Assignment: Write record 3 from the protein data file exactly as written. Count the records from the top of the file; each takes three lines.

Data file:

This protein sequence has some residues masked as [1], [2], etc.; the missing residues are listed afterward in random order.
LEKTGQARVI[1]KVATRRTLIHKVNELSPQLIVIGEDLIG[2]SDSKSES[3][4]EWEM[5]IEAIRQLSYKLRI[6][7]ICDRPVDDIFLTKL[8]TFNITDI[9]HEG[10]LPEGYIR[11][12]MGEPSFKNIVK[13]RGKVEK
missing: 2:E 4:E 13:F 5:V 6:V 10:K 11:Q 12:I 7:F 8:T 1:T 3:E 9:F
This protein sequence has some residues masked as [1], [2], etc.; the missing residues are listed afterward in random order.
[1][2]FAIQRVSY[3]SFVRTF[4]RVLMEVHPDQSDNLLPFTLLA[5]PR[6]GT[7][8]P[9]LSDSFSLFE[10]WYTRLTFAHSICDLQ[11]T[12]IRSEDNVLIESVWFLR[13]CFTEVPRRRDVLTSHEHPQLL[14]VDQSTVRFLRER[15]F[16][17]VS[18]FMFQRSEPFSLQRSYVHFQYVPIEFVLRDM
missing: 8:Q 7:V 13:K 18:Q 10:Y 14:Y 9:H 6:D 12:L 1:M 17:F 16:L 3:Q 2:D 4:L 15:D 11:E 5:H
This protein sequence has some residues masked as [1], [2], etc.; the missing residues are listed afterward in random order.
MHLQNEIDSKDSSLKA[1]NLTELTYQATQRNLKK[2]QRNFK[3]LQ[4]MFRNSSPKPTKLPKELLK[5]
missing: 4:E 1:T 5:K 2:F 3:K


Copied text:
This protein sequence has some residues masked as [1], [2], etc.; the missing residues are listed afterward in random order.
MHLQNEIDSKDSSLKA[1]NLTELTYQATQRNLKK[2]QRNFK[3]LQ[4]MFRNSSPKPTKLPKELLK[5]
missing: 4:E 1:T 5:K 2:F 3:K